The Basic Ideas in Neural Networks

Consider it Throwback Thursday but with all the interest in Machine Learning, its easy to forget that many of the core ideas, such as neural networks, have been around for a long time. We were lacking the computing power and large data sets that Moore’s Law and The Cloud™ has brought us.

Here is a very readable paper [PDF] from 1994 on neural networks from Rumelhart & Widrow at Stanford.

I have to admit that when I was first introduced to neural networks in 1990 as part of my Computer Science degree I found them only mildly interesting. I considered a lot of AI researchers to be eternal optimists. What I didn’t foresee of course (and I don’t think I was alone here) was the impact of the rise of the Internet and the resultant massive data sets that would be generated as a result.

I For One Welcome Our Robotic Web Designer Overlords

There has been a lot of talk about robotics and AI eliminating more and more types of jobs over time. Initially these conversations tended to focus on manufacturing and other tasks that were highly repetitive and then evolved to include medical diagnosis and legal discovery (thanks to IBM’s Watson marketing efforts) among others.

An informative and entertaining short documentary on this is Humans Need Not Apply:

There is not much in this video that you probably don’t already know if you work in the technology industry. However in this same industry we tend to think of ourselves as highly skilled and not easily replaceable and the irony of that hubris is not lost on me.

Which leads us to Emil Wallner, who has a great post on a project to use deep learning to convert web page design mockups into code, automatically.

Its not going to actually replace anyone just yet (CNNs have been doing image analysis for a while now and the hierarchical and highly structured nature of HTML is well suited to the multiple layers approach of deep learning) but its a great tutorial introducing applying deep learning to the real-world (albeit a simplified version of it in this case.)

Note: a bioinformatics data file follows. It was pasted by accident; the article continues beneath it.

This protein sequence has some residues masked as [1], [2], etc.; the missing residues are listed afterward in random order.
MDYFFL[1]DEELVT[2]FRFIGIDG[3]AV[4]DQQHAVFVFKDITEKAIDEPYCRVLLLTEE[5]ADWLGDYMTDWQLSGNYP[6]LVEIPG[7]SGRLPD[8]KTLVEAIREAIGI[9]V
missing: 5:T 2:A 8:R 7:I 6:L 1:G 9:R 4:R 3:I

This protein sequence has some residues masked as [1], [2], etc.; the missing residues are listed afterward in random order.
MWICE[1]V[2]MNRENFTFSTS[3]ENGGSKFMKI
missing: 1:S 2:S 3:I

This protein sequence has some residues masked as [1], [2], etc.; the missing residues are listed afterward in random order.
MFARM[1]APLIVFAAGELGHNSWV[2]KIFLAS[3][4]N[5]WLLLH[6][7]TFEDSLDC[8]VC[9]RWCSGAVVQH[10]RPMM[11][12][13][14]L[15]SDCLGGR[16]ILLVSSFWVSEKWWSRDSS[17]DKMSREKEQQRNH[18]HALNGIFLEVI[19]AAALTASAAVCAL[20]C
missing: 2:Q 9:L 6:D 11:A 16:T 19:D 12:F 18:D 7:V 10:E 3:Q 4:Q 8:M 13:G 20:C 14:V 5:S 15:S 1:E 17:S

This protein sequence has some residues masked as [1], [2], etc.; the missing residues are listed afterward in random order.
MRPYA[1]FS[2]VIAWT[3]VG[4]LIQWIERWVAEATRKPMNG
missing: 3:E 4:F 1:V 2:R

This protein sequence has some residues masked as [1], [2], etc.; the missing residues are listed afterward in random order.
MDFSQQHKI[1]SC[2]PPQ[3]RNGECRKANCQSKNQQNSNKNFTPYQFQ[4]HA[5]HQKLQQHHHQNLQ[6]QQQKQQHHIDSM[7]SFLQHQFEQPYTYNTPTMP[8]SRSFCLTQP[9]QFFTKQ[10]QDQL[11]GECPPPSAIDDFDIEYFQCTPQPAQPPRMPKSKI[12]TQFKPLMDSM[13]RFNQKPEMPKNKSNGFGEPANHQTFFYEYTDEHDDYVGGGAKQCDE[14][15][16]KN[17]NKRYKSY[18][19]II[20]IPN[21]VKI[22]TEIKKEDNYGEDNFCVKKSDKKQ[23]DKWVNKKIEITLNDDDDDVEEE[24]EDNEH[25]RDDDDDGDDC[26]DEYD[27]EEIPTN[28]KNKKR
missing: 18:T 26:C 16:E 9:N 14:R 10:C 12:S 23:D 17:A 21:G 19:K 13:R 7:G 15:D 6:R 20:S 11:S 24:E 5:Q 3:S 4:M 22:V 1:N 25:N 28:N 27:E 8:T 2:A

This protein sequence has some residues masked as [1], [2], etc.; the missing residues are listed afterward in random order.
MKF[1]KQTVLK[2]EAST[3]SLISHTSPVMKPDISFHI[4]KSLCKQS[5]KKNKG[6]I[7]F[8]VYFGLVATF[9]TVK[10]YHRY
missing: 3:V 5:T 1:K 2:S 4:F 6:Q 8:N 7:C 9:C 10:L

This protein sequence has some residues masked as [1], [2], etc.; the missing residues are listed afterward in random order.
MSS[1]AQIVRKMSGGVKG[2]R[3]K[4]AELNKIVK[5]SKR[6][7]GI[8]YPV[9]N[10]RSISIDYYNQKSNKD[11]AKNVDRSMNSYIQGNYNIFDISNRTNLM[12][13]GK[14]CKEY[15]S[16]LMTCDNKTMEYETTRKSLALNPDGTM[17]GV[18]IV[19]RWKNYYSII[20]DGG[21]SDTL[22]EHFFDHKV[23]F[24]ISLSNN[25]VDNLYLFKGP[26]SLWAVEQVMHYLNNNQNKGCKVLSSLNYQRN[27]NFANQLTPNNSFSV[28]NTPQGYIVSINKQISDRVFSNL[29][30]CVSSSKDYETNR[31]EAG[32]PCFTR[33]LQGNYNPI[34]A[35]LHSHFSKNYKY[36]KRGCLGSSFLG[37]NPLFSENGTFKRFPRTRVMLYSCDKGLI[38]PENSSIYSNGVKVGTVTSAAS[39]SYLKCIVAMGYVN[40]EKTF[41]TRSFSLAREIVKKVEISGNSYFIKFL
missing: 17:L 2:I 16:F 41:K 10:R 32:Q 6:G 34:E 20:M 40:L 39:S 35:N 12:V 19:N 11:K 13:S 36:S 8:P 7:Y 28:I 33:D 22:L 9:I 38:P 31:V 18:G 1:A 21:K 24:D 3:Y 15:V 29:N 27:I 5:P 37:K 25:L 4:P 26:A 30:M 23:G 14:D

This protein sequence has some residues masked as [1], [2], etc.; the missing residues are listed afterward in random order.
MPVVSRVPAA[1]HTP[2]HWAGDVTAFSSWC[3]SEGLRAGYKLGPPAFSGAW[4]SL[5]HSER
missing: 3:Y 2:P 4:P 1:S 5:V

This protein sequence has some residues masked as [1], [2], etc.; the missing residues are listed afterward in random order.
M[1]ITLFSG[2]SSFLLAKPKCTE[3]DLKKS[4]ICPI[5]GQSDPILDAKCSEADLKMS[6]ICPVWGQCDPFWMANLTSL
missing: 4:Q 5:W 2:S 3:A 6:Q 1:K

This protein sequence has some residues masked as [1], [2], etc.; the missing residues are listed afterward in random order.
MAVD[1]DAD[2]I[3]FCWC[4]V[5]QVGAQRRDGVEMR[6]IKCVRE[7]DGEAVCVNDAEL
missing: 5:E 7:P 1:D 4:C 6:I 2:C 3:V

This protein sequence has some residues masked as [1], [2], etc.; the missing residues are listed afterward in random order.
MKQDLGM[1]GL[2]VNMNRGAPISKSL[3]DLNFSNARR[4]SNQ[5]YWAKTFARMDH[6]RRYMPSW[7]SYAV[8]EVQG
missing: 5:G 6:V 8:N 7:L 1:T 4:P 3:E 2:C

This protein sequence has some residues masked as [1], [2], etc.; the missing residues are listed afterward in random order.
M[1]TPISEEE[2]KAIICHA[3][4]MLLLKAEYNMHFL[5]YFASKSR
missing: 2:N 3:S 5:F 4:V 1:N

The $25 Billion Eigenvector

I am really enjoying spending more time indulging in some good old fashioned Computer Science. Getting back to theory and basics is a great reminder of what I love about computers, what they can do, what they can be.

Machine learning and associated AI topics are attracting a lot of interest these days (much of it warranted, some of it not) but every so often you need some good old fashioned linear algebra.

This paper [PDF] uses the academic equivalent of link baiting with a provocative title for what is really an applied discussion of linear algebra, using Larry & Sergei’s PageRank algorithm (or at least a simplified, public domain version of it.)

I often struggled in college to connect the abstraction of theory to its practical application AKA “how will I ever use this in the real world?”, so I love papers like this that try to connect the dots more. (You really need a discussion of Markov chains here too for the full picture, but thats another paper I guess.)